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NCJRS Abstract

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NCJ Number: 118569 Find in a Library
Title: Police Liability for Failure To Protect Battered Women
Journal: American Journal of Police  Volume:8  Issue:1  Dated:(1989)  Pages:71-87
Author(s): R A Jerin
Date Published: 1989
Page Count: 17
Type: Legislation/Policy Analysis
Format: Article
Language: English
Country: United States of America
Annotation: This article reviews Federal and State court rulings pertinent to police liability for failure to protect battered women.
Abstract: The prevailing position of the Federal courts is that the police can be held liable for either their actions or inactions. Liability may occur when, acting under color of law, the police fail to investigate, intervene, or enforce Federal rights on the basis of a citizen's gender or marital status. Federal courts have extended liability for the failure of the police to protect citizens in these instances because the officer failed to perform a legitimate governmental function. The legal liabilities imposed by the Federal courts apply to both State and Federal law enforcement officials under the Civil Rights Act. Based on the State cases examined, depending on the jurisdiction and the State tort acts, the extent of police liability is based on the existence of "special relationships" or the negligent performance of ministerial acts. Courts have decided that a special relationship exists in the cases of a holder of a court protection order and when a statutory duty is negligently performed by the police. In addition, the police can be held liable for failing to investigate criminal behavior when aware that a dangerous situation exists. State liability is ultimately controlled, however, by the extent of immunity granted to the police through State tort claims acts and the interpretation of these acts by each State's appellate courts. 66 notes.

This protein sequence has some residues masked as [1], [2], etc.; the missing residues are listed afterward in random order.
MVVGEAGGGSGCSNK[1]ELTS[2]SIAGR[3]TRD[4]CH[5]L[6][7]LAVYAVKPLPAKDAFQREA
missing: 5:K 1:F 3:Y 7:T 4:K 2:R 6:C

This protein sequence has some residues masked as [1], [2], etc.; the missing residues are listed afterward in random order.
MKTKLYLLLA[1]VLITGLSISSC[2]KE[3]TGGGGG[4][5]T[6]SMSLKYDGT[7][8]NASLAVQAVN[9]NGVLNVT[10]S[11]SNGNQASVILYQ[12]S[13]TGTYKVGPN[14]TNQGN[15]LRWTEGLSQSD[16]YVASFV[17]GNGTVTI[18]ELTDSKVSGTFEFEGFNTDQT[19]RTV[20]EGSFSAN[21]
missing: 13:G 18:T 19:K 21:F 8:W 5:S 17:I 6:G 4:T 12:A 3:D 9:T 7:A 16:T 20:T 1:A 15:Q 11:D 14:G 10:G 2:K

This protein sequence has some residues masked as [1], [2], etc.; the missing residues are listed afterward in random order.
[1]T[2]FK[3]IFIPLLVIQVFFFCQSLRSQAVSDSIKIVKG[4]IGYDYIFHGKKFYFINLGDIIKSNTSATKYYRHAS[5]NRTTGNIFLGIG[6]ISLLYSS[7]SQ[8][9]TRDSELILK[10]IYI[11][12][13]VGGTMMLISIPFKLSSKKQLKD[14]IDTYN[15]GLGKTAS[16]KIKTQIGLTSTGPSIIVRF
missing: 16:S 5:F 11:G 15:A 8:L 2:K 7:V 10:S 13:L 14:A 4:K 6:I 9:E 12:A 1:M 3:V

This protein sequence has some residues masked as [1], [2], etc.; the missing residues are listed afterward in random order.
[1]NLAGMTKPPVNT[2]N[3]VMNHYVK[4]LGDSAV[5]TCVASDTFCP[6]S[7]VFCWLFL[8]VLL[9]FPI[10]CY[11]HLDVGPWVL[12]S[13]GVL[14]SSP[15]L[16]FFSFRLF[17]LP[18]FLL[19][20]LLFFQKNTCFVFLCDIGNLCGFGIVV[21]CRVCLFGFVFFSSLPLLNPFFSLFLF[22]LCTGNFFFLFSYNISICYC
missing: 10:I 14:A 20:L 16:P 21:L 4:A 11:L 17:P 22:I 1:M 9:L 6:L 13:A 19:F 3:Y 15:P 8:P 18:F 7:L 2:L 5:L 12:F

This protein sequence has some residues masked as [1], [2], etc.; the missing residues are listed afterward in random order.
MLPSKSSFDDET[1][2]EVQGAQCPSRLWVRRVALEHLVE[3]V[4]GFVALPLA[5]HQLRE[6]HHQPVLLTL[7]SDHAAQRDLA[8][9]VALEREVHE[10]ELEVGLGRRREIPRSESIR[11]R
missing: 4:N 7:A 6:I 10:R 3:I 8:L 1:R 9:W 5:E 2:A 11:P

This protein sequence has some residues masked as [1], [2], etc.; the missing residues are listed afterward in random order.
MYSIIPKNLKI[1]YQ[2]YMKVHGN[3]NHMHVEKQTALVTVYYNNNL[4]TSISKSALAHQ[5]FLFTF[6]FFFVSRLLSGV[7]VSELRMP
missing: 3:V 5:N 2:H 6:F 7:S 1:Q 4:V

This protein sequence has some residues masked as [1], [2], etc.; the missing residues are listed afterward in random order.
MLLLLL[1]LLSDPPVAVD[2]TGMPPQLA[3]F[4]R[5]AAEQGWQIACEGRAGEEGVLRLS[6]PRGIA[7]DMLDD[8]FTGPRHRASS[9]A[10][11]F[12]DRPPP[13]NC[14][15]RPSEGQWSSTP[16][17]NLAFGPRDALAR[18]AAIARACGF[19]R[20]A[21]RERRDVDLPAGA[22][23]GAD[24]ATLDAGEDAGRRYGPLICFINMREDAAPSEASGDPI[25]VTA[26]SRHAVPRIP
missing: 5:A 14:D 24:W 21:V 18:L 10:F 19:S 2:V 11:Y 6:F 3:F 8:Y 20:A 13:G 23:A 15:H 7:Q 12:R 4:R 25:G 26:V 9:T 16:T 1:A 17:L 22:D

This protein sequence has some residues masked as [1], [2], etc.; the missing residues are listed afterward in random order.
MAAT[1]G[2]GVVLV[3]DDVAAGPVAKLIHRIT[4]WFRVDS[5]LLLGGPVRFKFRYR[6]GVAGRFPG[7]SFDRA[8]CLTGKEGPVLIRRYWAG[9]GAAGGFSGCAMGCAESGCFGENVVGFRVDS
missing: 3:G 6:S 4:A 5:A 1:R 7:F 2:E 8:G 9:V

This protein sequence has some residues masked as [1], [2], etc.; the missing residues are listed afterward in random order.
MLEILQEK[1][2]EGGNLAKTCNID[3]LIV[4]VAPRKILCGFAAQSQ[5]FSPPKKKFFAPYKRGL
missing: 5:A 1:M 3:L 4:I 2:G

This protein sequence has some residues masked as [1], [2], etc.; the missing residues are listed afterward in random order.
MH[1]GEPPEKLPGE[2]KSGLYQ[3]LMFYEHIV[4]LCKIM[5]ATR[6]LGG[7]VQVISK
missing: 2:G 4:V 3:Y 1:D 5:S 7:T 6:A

Main Term(s): Legal remedies for battered women
Index Term(s): Negligence; Police legal limitations; Torts
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